20th Century American
This etching of Spoleto, Italy by Ernest Roth, measures 8 7/8 x 14 inches, plate dated 1951, pencil signed, AAA print, framed.
Pencil signed and editioned etching by American artist Harold Kerr Eby, created and printed in 1935 in an edition of 100, image measures 8 1/4 X 12 1/2 inches. The scene was most likely done in Connecticut. Signature has the "imp" after the artists name meaning that he printed this image himself.
This original etching by the American artist Gordon Grant measures 7 7/8 x 9 3/4 inches and is signed in pencil, l.r. Gordon Grant was born in California and was sent alone to Great Britain around Cape Horn when he was thirteen years old for his education. He worked as a staff artist for New York World and Harper's Weekly, covering both the Boer War and the Mexican Revolution, but became most widely known for his marine paintings and fine prints.
A beautiful etching by John Taylor Arms measuring 12 3/8 x 17 3/8 inches, pencil signed and dated, printed in 1945, state II, cat: Fletcher-390. John Taylor Arms was an extremely talented and successful artist in the early 20th century, known especially for his exquisite renderings of French cathedrals and other European architecture. He served as a naval officer during WWI and at the onset of WWII was ready to serve again, but did not meet the Navy's physical requirements. Instead, Arms created his "U.S. Navy Ship Series," to support the American war effort.
This 1937 wood engraving by the American artist, Julius Lankes measures 9 1/8 x 6 inches, pencil signed, titled and dated. Lankes attended the Art Students' League of Buffalo and the Boston Museum of Fine Arts. His father worked in a lumber mill and used to bring home scrapes of wood. "It was like getting a daily present," wrote Lankes. His work was heavily influenced by the Arts and Crafts Movement and by William Morris.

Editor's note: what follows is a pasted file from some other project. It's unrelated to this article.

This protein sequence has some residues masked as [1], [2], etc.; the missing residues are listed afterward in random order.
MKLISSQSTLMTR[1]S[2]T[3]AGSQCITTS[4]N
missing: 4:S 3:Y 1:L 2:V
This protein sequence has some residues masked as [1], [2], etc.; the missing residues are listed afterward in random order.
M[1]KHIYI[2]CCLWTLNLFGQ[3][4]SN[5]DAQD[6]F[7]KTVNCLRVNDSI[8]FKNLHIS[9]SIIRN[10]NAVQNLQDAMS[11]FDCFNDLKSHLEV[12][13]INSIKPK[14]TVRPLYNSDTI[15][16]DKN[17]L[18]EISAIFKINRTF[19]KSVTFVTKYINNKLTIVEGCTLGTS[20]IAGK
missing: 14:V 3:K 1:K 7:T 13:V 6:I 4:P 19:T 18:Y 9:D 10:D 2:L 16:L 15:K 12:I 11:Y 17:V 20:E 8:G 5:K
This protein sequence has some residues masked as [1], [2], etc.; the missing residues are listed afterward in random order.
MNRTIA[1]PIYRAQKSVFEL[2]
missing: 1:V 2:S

This early lithograph by the New England Regionalist artist Paul Sample measures 9 x 13 1/4 inches, pencil signed, AAA label included. Sample was known for his portrayal of life in rural New England in the 1950's. He was the artist in residence at Dartmouth College, a position he held from 1938 to 1962. In 1941 he was inducted into the National Academy.
This early lithograph by the American artist Stow Wengenroth measures 8 7/8 x 11 7/8 inches, pencil signed, 1931, in and edition of 75, cat: BPL-4. Wengenroth studied at the Art Students League and the Grand Central School of Art in New York, and in the summers studied with John Carlson in Woodstock, NY and George Ennis in Eastport, ME. In 1931 he had his first one man show at the MacBeth Galleries, beginning a long and very successful artistic career.
1894 - 1965, American
Known for his urban architecture, this 1940 image of Madison Square Park by Ernest Fiene measures 11 7/8 x 9 1/4 inches, pencil signed, AAA 395, Coven 85, AAA label included. Fiene was schooled at the National Academy of Design in NYC and printmaking at the Art Students League. This image was illustrated in Fine Prints of the Year in 1932 and published as an AAA print in 1940 in an edition of 250.
This atmospheric winter scene by the American artist, Ronau Woiceske measures 8 3/8 x 11 inches, pencil signed and titled. Woiceske was born in Bloomington Indiana and studied at the St Louis School of Fine Arts and at the Artist Colony in Woodstock, NY with Birge Harrison and John Carlson. He was involved in the WPA, and became known for his atmospheric etchings of snowy winter scenes. He was a member of the Philadelphia Print Club and the National Association of Etchers.
This 1932 etching by the American artist John Taylor Arms measures 5 1/4 x 3 1/8 inches, signed in the artists hand, 3rd state (inscription removed), part of his Miniature Series, #16, cat: Fletcher-247B, printed by Frank Welch in an edition of 47.